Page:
CHARLIE 250,000,000 views (Rank:3)

WEDDING 60,000,000 (plus 10,000,000 in other formats)views

Traditional Media Support helps
We just seen multi-platinum videos. Anyway you look at it, the highest viewed YouTube videos all receive traditional media support. Just think of the PR Gaga gets on MTV, Opera, TMZ and Access Hollywood type programs. Even the JK wedding video is not entirely an internet phenomenon. YouTube views skyrocketed after the video appeared on national morning shows.

15 minutes of fame and the new celebrity

The YouTubes and MetaCafes of the world have facilitated a new type of journalism: video blogging. A lot of the video journalists get their "15 minutes" of fame by posting up something very timely. Take this example. This young man was among the first to post up commentary on the Kanye/Taylor swift fiasco. When word-of-mouth spread about Kanye's "sorry Taylor but Beyonce had the best video of all time" line, this blogger, by virtue of being first, had already gotten a jump-start on YouTube and Google rankings for "kanye west taylor swift" searches.

But video bloggers can become celebrities in their own right. Take Zuzana from BodyRock, for example. Her routine posts on fitness receive millions of downloads each, making her a contender for the most popular video blogger. While my trainer goes to BodyRock for grueling work-out ideas, I suspect that Zuzana's fan base is mostly there to be entertained.

A couple surprises
You'd expect that a lot of young guys would tune in to YouTube to catch key highlights of the Victoria's Secret fashion show. Yet, Zuzana the trainer receives millions of viewers more for her weekly work-outs than the much-hyped annual fashion show featuring some of the "best looking women" of one of the strongest brands. I'd like to hear my readers' thoughts on this.

VICTORIA'S SECRET 3,000,000 views

In 2008, we witnessed one of the most historical presidential elections in American history. President Obama was elected. His election victory was largely attributed to his use of online campaigning. But, for some reason, this did not translate into high viewership of his acceptance speech on You Tube. Why not?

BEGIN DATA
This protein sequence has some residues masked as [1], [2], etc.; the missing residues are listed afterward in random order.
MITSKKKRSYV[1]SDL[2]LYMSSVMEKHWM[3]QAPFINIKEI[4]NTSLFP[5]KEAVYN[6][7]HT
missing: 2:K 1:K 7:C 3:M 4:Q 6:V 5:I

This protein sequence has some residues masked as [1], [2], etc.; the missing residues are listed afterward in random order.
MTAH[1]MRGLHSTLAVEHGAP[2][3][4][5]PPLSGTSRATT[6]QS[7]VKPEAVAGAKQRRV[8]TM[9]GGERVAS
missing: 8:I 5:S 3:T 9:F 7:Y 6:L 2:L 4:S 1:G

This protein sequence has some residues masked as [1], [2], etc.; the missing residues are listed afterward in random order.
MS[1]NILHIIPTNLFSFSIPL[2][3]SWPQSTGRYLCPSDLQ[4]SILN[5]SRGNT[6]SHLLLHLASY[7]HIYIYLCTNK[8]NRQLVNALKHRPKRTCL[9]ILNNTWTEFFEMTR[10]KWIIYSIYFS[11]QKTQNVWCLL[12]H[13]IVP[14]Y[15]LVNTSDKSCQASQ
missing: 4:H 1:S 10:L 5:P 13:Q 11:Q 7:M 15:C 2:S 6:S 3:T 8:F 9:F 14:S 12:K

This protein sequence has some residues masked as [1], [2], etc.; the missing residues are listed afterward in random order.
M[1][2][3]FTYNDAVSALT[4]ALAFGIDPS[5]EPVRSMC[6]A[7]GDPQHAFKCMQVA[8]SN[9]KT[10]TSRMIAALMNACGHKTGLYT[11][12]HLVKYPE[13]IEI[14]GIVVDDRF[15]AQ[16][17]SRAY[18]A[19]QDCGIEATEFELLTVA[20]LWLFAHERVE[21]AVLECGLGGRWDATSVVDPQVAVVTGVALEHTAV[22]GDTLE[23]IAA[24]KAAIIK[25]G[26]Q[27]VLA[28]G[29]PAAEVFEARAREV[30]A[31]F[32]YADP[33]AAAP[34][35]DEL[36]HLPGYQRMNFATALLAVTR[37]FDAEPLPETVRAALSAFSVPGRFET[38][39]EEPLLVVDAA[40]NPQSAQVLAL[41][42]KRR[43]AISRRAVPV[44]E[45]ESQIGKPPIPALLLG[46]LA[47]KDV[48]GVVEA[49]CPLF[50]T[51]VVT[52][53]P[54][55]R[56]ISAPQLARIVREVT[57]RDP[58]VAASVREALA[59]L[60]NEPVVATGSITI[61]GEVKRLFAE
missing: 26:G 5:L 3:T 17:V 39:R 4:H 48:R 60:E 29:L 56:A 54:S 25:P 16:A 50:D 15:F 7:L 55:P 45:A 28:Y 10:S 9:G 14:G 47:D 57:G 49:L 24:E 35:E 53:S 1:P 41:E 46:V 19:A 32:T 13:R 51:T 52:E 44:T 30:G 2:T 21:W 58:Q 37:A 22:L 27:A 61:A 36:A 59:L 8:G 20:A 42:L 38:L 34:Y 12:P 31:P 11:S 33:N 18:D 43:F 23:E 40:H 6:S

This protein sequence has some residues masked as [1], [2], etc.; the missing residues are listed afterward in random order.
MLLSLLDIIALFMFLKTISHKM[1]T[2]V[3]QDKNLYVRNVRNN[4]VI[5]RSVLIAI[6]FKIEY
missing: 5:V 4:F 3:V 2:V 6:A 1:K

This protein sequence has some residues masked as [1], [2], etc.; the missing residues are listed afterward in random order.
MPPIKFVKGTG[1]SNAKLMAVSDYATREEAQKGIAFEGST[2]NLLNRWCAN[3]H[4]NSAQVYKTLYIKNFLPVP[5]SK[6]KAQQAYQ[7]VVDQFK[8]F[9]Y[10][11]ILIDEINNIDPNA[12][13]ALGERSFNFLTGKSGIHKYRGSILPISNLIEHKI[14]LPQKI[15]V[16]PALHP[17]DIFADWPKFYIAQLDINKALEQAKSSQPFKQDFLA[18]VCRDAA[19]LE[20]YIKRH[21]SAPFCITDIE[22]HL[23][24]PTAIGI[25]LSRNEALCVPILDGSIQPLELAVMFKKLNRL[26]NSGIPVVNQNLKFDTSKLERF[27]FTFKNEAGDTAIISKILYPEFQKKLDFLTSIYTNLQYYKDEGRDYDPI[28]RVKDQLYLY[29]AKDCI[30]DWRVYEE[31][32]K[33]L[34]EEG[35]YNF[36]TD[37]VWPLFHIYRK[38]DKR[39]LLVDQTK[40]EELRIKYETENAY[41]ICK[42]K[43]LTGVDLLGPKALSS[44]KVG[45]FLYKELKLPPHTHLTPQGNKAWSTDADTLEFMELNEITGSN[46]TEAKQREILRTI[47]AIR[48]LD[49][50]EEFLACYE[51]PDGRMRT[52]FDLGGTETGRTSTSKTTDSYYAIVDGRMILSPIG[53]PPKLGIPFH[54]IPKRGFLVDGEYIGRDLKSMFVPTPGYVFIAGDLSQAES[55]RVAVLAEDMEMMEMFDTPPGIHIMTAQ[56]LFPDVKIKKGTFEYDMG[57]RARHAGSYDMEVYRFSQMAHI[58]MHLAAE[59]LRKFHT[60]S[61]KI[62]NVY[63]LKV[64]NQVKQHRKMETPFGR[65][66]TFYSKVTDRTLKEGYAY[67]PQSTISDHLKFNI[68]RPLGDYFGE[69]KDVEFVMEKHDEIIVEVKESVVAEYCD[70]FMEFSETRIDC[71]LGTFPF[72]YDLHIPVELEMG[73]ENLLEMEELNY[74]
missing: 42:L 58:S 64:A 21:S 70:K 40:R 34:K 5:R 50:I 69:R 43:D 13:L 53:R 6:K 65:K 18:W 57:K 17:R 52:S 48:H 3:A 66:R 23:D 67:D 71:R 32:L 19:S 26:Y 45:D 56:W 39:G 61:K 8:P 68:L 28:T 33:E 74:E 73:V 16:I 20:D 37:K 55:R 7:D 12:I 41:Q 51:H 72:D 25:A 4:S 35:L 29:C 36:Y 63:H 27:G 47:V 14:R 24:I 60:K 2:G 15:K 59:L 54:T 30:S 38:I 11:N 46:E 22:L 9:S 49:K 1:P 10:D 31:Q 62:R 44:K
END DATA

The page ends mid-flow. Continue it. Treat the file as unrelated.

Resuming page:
OBAMA 1,500,0000

Saturday, November 20, 2010

Whatcha see ain't what I see....

Remember the first time you came across these images. What did you see? The skeleton or the girl looking in the mirror?

What did you see in this classic? The old woman – or the young woman?

Or here, the rabbit- or the duck?

The point is that different people can see (and interpret) different things while looking at the exact same image. So when it comes to logos, the same idea applies. What may start off as a well-intended meaningful design to communicate associations relevant to the brand can be sometimes receive unintended interpretations. This can result in the logo being mocked (which is a rampant phenomenon online) - or worse yet, the brand becomes subject to rumours that are difficult to squash. The bottom line is this. Brand building efforts can be crushed based on ambiguous logo design. Let’s look at a few examples.

What do you see in this logo? This logo was originally designed for a Brazilian university's Oriental studies program. The purpose of the logo is to give an "Asian" vibe through the Asian architecture that rests ahead of the rising sun. Of course, there is a much nastier interpretation to this logo. To add irony to this logo, the Institudo de Estudos Orientais is part of University Catolica Portuguesa.

Here we see a logo for Safe Places. Safe Place provides access to immediate help and supportive resources for all young people in crisis through a network of sites sustained by qualified agencies, trained volunteers and businesses. What's your impression of this logo? Is it the safe hands of a protector - or the perverted hands of a groper? The two interpretations are communicating opposite messages.